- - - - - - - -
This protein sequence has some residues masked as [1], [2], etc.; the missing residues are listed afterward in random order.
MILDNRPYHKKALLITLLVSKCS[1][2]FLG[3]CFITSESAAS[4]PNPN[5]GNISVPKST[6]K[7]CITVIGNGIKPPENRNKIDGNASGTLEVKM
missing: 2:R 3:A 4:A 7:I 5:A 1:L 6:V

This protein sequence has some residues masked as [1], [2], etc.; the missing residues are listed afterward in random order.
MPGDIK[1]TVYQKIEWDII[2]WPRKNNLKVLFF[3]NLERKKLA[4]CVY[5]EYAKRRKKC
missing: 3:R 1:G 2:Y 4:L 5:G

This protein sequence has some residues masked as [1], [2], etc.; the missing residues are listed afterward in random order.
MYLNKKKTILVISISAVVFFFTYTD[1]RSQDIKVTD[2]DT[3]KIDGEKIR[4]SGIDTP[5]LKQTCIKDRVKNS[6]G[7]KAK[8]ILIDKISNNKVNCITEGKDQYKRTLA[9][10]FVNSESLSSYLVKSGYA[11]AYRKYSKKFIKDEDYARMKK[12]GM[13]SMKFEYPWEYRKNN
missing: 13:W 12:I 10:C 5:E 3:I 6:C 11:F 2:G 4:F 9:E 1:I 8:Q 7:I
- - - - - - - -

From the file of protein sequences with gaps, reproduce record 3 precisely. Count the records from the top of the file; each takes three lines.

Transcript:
This protein sequence has some residues masked as [1], [2], etc.; the missing residues are listed afterward in random order.
MYLNKKKTILVISISAVVFFFTYTD[1]RSQDIKVTD[2]DT[3]KIDGEKIR[4]SGIDTP[5]LKQTCIKDRVKNS[6]G[7]KAK[8]ILIDKISNNKVNCITEGKDQYKRTLA[9][10]FVNSESLSSYLVKSGYA[11]AYRKYSKKFIKDEDYARMKK[12]GM[13]SMKFEYPWEYRKNN
missing: 13:W 12:I 10:C 5:E 3:I 6:C 11:F 2:G 4:F 9:E 1:I 8:Q 7:I